Attention deficit in childhood, not symptomatic of other injuries, do not tend to improve with age, while an age-related improvement is possible in hyperactivity disorders. We ascribe the improvement of the behavioural performance to the surgical resection, in our patients. This suggests that the attention deficit/hyperactivity disorder was linked to the presence of the EVN. Our report should stimulate clinicians to be careful to the behavioral disorders in childhood not connectable to a clear neuropsychological diagnosis, such as a poor academic achievement and problematic peer relationship, since they could have an organic etiology.

Consent

Written informed consent was obtained from the patients’ parents for publication of these Case reports and any accompanying images. A copy of the written consent is available for review by the Editor of this journal.

Notes

Abbreviations

EVN: 

Extra ventricular neurocytoma

ADHD: 

Attention deficit/hyperactivity disorder

WISC III: 

Wechsler intelligence scales for children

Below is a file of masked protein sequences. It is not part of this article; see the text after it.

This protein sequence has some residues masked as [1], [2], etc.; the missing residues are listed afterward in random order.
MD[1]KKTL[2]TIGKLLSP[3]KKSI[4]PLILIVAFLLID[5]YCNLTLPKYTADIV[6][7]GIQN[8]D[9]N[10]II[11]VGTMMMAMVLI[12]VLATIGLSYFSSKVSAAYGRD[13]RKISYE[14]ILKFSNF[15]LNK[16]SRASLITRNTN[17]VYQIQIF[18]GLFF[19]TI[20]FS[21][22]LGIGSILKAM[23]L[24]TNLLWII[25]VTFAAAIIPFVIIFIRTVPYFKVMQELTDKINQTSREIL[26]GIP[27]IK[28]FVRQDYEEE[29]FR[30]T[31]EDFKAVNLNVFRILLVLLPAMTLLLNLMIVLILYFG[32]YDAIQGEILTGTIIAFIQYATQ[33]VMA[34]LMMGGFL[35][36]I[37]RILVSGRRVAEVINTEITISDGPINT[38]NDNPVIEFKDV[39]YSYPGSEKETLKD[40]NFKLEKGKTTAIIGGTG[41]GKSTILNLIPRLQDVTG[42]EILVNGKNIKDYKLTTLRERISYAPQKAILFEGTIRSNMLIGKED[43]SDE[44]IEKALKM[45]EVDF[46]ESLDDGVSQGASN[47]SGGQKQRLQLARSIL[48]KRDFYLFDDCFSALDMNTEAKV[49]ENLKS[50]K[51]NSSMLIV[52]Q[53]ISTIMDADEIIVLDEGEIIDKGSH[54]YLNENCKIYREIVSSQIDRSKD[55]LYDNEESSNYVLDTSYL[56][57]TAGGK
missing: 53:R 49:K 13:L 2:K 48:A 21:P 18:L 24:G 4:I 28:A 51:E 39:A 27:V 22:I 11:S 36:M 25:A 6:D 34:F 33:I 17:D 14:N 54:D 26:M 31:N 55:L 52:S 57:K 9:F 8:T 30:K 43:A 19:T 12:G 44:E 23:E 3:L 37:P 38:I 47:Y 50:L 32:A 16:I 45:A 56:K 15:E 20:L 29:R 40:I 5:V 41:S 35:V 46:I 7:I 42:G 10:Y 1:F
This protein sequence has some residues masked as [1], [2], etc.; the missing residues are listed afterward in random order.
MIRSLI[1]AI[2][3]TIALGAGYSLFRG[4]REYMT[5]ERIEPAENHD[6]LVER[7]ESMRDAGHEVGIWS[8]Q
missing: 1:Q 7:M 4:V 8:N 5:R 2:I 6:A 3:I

CBCL: 

Child behavior checklist

WHO: 

World Health Organization

Declarations

Acknowledgements

We acknowledge patient’s family for collaboration.

This work was partially supported by Associazione Genitori Onco-Ematologia Pediatrica “Per un sorriso in più” ONLUS.

Authors’ Affiliations

(1)
Department of Neuroscience and Neurorehabilitation, Neurosurgery Unit, Bambino Gesù Children’s Hospital, IRCCS
(2)
Department of Hematology/Oncology and Stem Cell Transplantation, Bambino Gesù Children’s Hospital, IRCCS
(3)
Department of Neurosciences, Neurology Unit, Bambino Gesù Children’s Hospital, IRCCS
(4)
Department of Radiology/Neuroradiology Unit, Bambino Gesù Children’s Hospital, IRCCS
(5)
Department of Anatomical Pathology, Bambino Gesù Children’s Hospital, IRCCS

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© Messina et al.; licensee BioMed Central. 2014

This article is published under license to BioMed Central Ltd. This is an Open Access article distributed under the terms of the Creative Commons Attribution License (http://creativecommons.org/licenses/by/4.0), which permits unrestricted use, distribution, and reproduction in any medium, provided the original work is properly credited. The Creative Commons Public Domain Dedication waiver (http://creativecommons.org/publicdomain/zero/1.0/) applies to the data made available in this article, unless otherwise stated.